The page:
|Pi IoT In Python Using Linux Drivers - GPIO Character Driver|
|Written by Mike James & Harry Fairhead|
|Monday, 21 November 2022|
Page 3 of 3
Working With More Than One Line
There are also “bulk” versions of the line functions which work with a set of lines at one time. The key to understanding these is the LineBulk object
lines=gpiod.LineBulk([List of Line objects])
This isn’t a particularly useful way of creating a LineBulk object and the get_lines method is more commonly used:
lines = chip.get_lines(offsets)
where offsets is a List of GPIO line offsets.
Using this the previous example can be written:
You can do the same thing using find_lines which returns a LineBulk object with lines defined by a List of names.
There is also a method that will get all of the lines supported by a GPIO chip:
Once you have a LineBulk object you can initialize all of the lines it represents using its request method:
request(consumer, type=None, flags=None,
This sets all of the lines to the same consumer, type and flags. The default_vals is a list of values that are applied one per line.
For example, to set the two lines to output you would use:
Notice that consumer and type are set to the same value for each line, but the default values are different.
There is also a function that will close all of the lines that you have been working with:
Once you have set up the bulk lines you can get and set them:
For the get function the vals List is set to the state of all of the lines, including output lines, and for the set function the vals List is written to the lines.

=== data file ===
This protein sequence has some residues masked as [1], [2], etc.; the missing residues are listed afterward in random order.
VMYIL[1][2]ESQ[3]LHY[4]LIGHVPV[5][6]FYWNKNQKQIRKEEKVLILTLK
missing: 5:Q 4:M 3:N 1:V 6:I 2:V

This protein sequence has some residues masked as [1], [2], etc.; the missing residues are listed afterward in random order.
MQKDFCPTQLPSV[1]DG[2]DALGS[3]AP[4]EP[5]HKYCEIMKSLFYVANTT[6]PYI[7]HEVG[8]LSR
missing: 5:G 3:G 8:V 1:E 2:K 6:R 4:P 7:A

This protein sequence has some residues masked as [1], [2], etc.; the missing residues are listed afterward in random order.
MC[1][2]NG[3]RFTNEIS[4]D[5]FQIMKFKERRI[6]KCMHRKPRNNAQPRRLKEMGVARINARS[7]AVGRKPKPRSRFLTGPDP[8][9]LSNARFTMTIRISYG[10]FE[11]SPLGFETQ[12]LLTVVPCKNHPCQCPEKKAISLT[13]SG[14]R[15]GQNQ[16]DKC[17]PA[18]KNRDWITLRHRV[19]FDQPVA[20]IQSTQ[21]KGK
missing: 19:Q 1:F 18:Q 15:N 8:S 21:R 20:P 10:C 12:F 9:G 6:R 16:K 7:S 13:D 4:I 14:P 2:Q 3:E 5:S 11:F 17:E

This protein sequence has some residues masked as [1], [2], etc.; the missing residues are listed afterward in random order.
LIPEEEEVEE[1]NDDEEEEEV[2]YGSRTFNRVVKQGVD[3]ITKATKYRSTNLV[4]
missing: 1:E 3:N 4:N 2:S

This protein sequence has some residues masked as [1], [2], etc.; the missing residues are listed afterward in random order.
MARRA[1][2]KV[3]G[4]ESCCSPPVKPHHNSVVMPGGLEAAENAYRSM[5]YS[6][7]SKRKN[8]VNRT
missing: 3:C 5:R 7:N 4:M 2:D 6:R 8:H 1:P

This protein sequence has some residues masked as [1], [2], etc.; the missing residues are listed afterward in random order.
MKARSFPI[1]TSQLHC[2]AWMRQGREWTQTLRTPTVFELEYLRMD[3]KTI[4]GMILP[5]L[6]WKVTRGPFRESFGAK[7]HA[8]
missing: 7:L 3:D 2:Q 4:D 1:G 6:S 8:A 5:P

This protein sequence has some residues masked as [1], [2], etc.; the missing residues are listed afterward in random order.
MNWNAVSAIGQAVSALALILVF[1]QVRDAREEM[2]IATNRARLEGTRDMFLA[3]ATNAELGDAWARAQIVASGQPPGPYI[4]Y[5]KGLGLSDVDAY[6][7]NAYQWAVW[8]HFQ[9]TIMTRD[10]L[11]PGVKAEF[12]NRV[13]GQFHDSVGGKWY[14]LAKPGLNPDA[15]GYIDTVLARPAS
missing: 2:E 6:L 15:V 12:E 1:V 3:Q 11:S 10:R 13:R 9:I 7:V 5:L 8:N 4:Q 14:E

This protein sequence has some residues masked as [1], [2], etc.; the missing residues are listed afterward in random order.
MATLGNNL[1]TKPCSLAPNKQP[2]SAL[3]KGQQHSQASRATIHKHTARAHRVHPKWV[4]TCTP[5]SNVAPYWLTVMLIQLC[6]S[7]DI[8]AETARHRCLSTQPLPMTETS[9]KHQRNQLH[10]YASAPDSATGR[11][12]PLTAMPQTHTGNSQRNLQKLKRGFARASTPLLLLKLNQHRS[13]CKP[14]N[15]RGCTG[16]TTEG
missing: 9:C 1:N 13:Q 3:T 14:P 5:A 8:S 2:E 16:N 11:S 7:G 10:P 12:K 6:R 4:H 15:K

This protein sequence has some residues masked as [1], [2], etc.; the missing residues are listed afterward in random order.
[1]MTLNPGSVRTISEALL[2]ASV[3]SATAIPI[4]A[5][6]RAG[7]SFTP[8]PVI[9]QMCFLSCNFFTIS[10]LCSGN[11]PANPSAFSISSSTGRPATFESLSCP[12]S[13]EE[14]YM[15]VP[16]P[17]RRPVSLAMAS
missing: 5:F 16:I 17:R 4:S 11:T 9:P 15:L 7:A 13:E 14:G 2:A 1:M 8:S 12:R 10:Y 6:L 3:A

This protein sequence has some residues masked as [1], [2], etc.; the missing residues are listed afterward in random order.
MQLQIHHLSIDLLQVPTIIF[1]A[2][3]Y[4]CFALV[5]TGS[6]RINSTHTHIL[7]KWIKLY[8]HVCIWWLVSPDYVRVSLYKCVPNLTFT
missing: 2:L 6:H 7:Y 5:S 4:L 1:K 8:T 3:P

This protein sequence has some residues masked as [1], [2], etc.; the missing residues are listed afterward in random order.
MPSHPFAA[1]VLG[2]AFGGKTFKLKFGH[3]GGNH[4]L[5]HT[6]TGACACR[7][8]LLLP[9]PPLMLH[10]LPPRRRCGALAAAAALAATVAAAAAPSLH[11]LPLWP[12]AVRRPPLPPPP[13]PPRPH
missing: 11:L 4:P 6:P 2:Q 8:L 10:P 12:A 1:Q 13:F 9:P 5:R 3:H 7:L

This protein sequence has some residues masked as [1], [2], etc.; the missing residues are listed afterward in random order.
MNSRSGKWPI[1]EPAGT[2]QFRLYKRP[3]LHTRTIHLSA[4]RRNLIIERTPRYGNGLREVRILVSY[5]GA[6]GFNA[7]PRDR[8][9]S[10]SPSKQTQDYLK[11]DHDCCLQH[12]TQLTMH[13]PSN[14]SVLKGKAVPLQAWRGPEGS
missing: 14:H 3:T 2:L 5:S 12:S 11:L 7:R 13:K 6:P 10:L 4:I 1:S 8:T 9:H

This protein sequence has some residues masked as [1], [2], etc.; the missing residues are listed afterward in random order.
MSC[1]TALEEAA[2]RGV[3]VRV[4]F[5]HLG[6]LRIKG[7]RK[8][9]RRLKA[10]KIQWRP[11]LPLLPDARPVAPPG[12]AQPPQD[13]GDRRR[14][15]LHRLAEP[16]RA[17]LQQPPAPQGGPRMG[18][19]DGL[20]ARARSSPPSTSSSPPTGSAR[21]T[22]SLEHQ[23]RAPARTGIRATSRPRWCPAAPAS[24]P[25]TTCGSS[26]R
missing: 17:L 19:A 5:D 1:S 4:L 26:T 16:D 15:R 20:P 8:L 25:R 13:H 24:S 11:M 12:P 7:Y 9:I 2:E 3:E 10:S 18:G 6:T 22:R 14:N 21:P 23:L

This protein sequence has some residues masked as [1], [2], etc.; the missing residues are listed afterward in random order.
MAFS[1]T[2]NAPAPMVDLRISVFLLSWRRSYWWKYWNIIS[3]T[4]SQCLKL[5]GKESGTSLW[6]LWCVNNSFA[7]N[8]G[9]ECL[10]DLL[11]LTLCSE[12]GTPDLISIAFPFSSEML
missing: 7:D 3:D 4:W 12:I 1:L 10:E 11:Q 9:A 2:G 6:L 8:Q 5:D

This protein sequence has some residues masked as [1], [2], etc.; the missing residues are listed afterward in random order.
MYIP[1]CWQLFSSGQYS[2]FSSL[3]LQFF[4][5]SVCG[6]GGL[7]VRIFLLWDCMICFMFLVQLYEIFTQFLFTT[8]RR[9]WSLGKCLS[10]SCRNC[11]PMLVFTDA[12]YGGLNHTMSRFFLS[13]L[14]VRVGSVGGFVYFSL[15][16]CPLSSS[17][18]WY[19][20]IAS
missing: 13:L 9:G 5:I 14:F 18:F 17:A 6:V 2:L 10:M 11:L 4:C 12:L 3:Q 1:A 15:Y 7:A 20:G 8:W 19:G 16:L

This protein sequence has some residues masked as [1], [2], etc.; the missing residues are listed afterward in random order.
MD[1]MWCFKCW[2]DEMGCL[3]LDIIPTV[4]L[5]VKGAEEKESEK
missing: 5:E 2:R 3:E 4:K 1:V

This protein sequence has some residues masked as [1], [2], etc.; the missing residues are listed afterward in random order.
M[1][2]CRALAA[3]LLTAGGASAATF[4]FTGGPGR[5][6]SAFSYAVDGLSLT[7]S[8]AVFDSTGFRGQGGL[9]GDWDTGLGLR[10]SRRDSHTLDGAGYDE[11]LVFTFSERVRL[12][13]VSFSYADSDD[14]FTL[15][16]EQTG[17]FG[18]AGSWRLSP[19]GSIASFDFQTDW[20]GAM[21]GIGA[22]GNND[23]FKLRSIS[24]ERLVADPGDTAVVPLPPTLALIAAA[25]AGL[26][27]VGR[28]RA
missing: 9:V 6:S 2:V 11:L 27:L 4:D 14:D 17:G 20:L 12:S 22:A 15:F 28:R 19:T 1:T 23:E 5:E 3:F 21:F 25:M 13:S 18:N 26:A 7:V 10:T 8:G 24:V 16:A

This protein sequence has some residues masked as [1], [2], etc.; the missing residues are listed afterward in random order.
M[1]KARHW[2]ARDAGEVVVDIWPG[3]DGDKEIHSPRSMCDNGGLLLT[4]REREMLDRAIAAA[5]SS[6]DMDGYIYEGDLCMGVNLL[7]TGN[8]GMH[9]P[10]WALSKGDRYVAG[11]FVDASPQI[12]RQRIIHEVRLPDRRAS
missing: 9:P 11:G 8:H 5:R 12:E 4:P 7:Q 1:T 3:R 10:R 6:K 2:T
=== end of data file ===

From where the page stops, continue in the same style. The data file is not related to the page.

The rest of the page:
How these functions all work is easy to understand after you see an example. In this case the program pulses two lines that are out of phase:
The new steps are the creation of a LineBulk object for lines GPIO 4 and GPIO 17. Once we have the line_bulk object we set the lines to output mode and then the set_values method sets them to 1,0 and 0,1.
You can see that despite the program implying that the lines are switched at the same time, they are not:
You can see that for a Pi 4 the pulse is about 2µs and 240kHz and there is a lag of 0.1µs. For a Pi Zero the pulse width is 16µs a frequency of 30kHz the lag is around 0.2µs.
In chapter but not in this extract
Using GPIO Lines – Measuring R and C
Raspberry Pi IoT In PythonUsing Linux Drivers
By Harry Fairhead & Mike James
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|Last Updated ( Wednesday, 23 November 2022 )|